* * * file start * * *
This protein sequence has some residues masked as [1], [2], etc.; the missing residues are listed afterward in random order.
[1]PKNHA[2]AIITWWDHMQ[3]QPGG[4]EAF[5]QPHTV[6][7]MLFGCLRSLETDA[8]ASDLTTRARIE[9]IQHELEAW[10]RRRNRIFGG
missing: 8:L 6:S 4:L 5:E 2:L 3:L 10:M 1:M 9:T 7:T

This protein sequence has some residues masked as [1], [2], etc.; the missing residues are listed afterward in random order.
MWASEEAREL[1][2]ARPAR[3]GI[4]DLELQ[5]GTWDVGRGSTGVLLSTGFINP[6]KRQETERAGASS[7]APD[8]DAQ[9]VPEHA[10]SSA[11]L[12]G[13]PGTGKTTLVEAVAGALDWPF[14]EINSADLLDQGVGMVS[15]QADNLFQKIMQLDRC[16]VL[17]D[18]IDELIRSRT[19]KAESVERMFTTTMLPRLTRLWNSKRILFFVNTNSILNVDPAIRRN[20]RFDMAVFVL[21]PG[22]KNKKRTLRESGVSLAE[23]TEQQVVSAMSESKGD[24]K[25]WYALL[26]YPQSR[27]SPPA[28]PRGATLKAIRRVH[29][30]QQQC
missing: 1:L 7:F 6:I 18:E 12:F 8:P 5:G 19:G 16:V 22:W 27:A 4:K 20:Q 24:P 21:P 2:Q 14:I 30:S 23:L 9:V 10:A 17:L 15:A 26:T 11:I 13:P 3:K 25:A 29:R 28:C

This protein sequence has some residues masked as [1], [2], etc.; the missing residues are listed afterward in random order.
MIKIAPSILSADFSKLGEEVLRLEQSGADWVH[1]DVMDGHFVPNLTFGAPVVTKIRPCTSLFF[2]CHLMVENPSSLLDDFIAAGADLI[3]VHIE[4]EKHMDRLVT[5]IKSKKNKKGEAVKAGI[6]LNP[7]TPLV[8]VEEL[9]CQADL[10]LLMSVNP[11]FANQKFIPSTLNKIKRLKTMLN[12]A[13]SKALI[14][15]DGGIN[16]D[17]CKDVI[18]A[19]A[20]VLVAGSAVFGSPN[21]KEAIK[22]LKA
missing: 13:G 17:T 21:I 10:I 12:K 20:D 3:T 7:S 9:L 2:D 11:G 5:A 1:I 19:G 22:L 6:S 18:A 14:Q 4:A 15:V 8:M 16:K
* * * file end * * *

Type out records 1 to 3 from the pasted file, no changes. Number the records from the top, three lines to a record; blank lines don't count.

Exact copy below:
This protein sequence has some residues masked as [1], [2], etc.; the missing residues are listed afterward in random order.
[1]PKNHA[2]AIITWWDHMQ[3]QPGG[4]EAF[5]QPHTV[6][7]MLFGCLRSLETDA[8]ASDLTTRARIE[9]IQHELEAW[10]RRRNRIFGG
missing: 8:L 6:S 4:L 5:E 2:L 3:L 10:M 1:M 9:T 7:T

This protein sequence has some residues masked as [1], [2], etc.; the missing residues are listed afterward in random order.
MWASEEAREL[1][2]ARPAR[3]GI[4]DLELQ[5]GTWDVGRGSTGVLLSTGFINP[6]KRQETERAGASS[7]APD[8]DAQ[9]VPEHA[10]SSA[11]L[12]G[13]PGTGKTTLVEAVAGALDWPF[14]EINSADLLDQGVGMVS[15]QADNLFQKIMQLDRC[16]VL[17]D[18]IDELIRSRT[19]KAESVERMFTTTMLPRLTRLWNSKRILFFVNTNSILNVDPAIRRN[20]RFDMAVFVL[21]PG[22]KNKKRTLRESGVSLAE[23]TEQQVVSAMSESKGD[24]K[25]WYALL[26]YPQSR[27]SPPA[28]PRGATLKAIRRVH[29][30]QQQC
missing: 1:L 7:F 6:I 18:E 12:F 8:P 5:G 19:G 16:V 22:W 27:A 4:K 20:Q 24:P 21:P 2:Q 14:I 30:S 23:L 9:V 10:A 17:L 15:A 26:T 11:I 13:P 3:K 25:A 29:R 28:C

This protein sequence has some residues masked as [1], [2], etc.; the missing residues are listed afterward in random order.
MIKIAPSILSADFSKLGEEVLRLEQSGADWVH[1]DVMDGHFVPNLTFGAPVVTKIRPCTSLFF[2]CHLMVENPSSLLDDFIAAGADLI[3]VHIE[4]EKHMDRLVT[5]IKSKKNKKGEAVKAGI[6]LNP[7]TPLV[8]VEEL[9]CQADL[10]LLMSVNP[11]FANQKFIPSTLNKIKRLKTMLN[12]A[13]SKALI[14][15]DGGIN[16]D[17]CKDVI[18]A[19]A[20]VLVAGSAVFGSPN[21]KEAIK[22]LKA
missing: 13:G 17:T 21:I 10:I 12:K 20:D 3:T 7:S 9:L 2:D 11:G 5:A 1:I 19:G 22:L 6:S 18:A 14:Q 4:A 15:V 8:M 16:K